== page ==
The Saints have a robust implied Vegas total of 29.5 points: They have a real chance to finish the week as the highest-scoring team on the slate. And in the playoffs, home favorite wide receivers tend to outperform expectations.

But in general it probably doesn’t matter too much to Thomas where he plays: He has been a fairly splits-agnostic player throughout his career.

  • Home (24 games): 14.1 FanDuel points, 8.7 targets, 6.8 receptions, 80.9 yards, 0.5 touchdowns
  • Away (21 games): 14.3 FanDuel points, 9.1 targets, 6.9 receptions, 80.2 yards, 0.48 touchdowns

Regardless of where he plays, Thomas has been productive and consistent on a salary-adjusted basis.

Lining Thomas up all over the formation — 441 snaps wide left, 257 wide right and 229 in the slot — the Saints are strategically scheming each game to get the ball to their receiving playmaker, who has teamed up with Brees for a strong 10.6 adjusted yards per attempt (AY/A). Regardless of where he’s been targeted, Thomas has been a good producer (per RotoViz AY/A App).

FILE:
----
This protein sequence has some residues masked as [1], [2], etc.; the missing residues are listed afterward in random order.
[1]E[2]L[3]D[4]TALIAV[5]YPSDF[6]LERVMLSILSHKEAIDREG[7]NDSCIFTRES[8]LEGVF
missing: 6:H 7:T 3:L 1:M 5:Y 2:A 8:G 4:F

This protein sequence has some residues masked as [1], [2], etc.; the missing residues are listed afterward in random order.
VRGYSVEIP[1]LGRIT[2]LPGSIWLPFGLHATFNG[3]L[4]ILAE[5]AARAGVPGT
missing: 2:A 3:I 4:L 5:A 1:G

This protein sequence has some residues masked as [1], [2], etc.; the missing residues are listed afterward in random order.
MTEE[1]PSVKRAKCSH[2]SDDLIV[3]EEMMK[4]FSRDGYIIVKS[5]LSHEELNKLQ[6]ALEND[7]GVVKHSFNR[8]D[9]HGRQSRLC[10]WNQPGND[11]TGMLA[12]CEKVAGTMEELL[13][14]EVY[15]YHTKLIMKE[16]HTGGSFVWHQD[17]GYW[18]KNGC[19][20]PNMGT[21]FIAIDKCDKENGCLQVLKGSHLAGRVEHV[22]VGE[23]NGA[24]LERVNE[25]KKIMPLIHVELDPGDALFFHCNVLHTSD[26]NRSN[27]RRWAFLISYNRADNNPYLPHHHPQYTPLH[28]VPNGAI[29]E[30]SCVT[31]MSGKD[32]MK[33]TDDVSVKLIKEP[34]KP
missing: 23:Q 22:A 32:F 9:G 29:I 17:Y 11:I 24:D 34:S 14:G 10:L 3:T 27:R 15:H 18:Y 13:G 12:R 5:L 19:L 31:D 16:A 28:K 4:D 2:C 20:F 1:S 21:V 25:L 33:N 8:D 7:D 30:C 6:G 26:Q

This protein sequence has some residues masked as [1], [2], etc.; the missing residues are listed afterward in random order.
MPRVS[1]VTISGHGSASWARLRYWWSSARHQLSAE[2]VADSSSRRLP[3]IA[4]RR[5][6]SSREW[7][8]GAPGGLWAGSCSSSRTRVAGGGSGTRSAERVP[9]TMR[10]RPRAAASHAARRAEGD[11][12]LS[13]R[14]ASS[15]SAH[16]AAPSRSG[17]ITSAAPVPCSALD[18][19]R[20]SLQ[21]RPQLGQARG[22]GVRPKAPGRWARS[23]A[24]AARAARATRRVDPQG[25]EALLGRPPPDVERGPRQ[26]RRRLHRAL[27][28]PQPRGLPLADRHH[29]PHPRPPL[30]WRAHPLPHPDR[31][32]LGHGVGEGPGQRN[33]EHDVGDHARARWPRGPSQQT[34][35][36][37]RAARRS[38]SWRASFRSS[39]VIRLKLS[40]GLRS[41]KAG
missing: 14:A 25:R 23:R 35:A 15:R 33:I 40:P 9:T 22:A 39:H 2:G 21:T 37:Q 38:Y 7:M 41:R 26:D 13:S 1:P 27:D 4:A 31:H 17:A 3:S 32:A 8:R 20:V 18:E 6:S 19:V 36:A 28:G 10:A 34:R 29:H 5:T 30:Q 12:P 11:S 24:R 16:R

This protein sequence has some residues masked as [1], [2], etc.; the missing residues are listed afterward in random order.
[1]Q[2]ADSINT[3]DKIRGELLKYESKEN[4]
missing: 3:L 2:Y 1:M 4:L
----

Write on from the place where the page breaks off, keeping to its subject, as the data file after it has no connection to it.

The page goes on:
With his efficiency, Thomas leads the position with his median projections and has top-three ceiling projections among all wide receivers in our Models.

But Thomas does carry some concerns with him. He has been far less productive since the return of running back Mark Ingram (suspension) in Week 5. His Ingram-based splits for the season are telling.

  • Without Ingram (Weeks 1-4): 19.9 FanDuel points, 11 targets, 10.5 receptions, 111.3 yards receiving and 0.75 touchdowns
  • With Ingram (Weeks 5-17): 14.5 FanDuel points, 8.6 targets, 6.9 receptions, 80 yards receiving and 0.5 touchdowns

These splits make sense. In Weeks 1-4, the Saints had the league’s eighth-highest pass rate at 63.2%. Since then, they’ve had fourth-highest run rate at 51.4%. With fewer targets to go around, Thomas has predictably seen lower usage rates and been less productive.

Even so, he’s the No. 1 wide receiver on the team at the top of The Action Network NFL Power Rankings, and he’s catching passes from a future Hall-of-Famer. As we talked about on the Wednesday edition of The Action Network NFL Podcast, almost no one on the slate has Thomas’ ability: He’s capable of putting up 25 FanDuel points in any game.